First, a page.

The Story of Diva and Flea

Book review by
Jan Carr, Common Sense Media
The Story of Diva and Flea Book Poster Image
Beautiful art befits charming friendship story set in Paris.

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The parents' guide to what's in this book.

Educational Value

An introduction to Paris and some of its landmarks (Notre Dame, the Eiffel Tower) and to French language. The text is sprinkled lightly with French vocabulary. Willems introduces the word "flâneur," a particularly French word with no direct English equivalent, and he makes the meaning clear not only by defining it but by using it repeatedly and creatively -- for instance, as an English verb: "One afternoon, Flea was having a particularly good time flâneur-ing." The section headings are "Le Début," "Le Premier Entracte," "Le Deuxième Entracte," and "La Fin." The food bowls in the art are labeled "Patée" and "Eau."

Positive Messages

Friends can be different personality types and come from different economic circumstances. You can learn from friends and stretch yourself beyond your comfort zone. Adventure is liberating. Cities are fun to explore.

Positive Role Models & Representations

Diva's cautious and easily frightened, but, inspired by Flea, she develops into an adventurer. She also confronts Flea and stands up for herself when she thinks Flea is deliberately hurting her feelings. Flea is afraid of brooms and doesn't trust that he can have a home, but he becomes comfortably domesticated with Diva. Both friends are tolerant of each other's fears and careful of each other's feelings.

Violence & Scariness

What parents need to know

Parents need to know that The Story of Diva and Flea is the work of kid-lit dream team Mo Willems (Don't Let the Pigeon Drive the Bus) and Tony DiTerlizzi (The Spider and the Fly), two Caldecott honorees who traveled to Paris to collaborate on Willems' story. The simple cat-dog friendship tale is told in short chapters and geared for young readers, with a fun sprinkling of French vocabulary and a generous helping of charm. Flea's a stray, worldly cat who lives by his wits, and Diva's a small pup, timid and protected in her Parisian courtyard. With the up-down relationship, the story has echoes of Lady and the Tramp, though this is a friendship story, not a romance. DiTerlizzi's art perfectly renders the city in swoon-worthy detail and will transport Francophiles, both young and seasoned, to the magical City of Light.

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What's the story?

In THE STORY OF DIVA AND FLEA, Diva is a small dog with a big job, guarding a charming residential building in Paris. She stands watch at the filigreed gate -- and skedaddles at the first sound of approaching feet. Enter Flea, a scruffy stray cat who's a "flâneur," one who "wanders the streets and bridges and alleys of the city just to see what there is to see." After Diva accuses Flea of trying to hurt her feelings by scaring her, the two become fast friends. Flea regales Diva with stories about the wonders of the city just beyond her gate, including "the giant tower that can cut a cloud in half," which inspires Diva to venture out to see the Eiffel Tower. But Flea, too, gains from the friendship, mustering the courage to enter Diva's apartment, where he at last finds a welcoming home, one with something called "Breck-Fest," that to his amazement happens "with great regularity."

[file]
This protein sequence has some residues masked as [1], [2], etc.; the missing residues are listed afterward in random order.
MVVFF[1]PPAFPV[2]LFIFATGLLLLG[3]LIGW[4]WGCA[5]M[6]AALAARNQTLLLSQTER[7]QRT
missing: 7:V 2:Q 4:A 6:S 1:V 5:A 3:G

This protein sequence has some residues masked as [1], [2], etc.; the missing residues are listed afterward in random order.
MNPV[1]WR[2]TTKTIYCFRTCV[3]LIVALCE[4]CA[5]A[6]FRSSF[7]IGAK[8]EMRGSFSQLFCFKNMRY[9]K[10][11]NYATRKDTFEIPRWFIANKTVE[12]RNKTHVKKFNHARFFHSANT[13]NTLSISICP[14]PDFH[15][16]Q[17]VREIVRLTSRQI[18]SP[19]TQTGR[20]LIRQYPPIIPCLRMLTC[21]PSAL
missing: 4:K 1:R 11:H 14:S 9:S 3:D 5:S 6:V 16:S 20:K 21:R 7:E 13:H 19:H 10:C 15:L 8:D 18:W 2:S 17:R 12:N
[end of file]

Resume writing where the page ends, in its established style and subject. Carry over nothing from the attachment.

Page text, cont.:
Is it any good?

The art brims with French charm in this beautifully produced book that's a gentle cat-dog friendship story and a mini-trip to Paris. Nothing's too difficult for young readers in this early chapter book, though Willems cleverly and skillfully weaves in some French words, such as "gardienne" and "flâneur" that go down as easily as a cup of chocolat. There's also fun in the animals' point of view; Flea doesn't know the human names for things such as "Eiffel Tower" and "breakfast," and when he comes to the Metro stop, he discovers "giant rooms on wheels would suddenly appear and release large groups of people," and he thinks, "So that's where people come from." The reassuring message is lightly delivered: Whatever your fears, you can stretch and move beyond them.

A close look at DiTerlizzi's exquisite art yields some fun surprises. He grants cameo appearances to both author and illustrator. Can the reader spot them? And he slyly posts a picture of Willems' famous pigeon on a sign at the Metro stop. But the real pleasure is in his loving rendering of Paris. The quintessentially Parisian architecture, Art Nouveau entrance to the Metro Stop, and artfully arranged window at the charcuterie transport us. It's richly produced, printed on heavy paper that provides tactile pleasure and underscores the book's classic feel.

Talk to your kids about ...

  • Families can talk about friends. Do you have any friends who are different from you? What do you learn from each other?

  • Look closely at the art. Can you find pictures of the author and illustrator? And a picture from one of Mo Willems' other books?

  • Which character is the most like you? Are you more of an adventurer, like Flea, or more cautious, like Diva?

Book details

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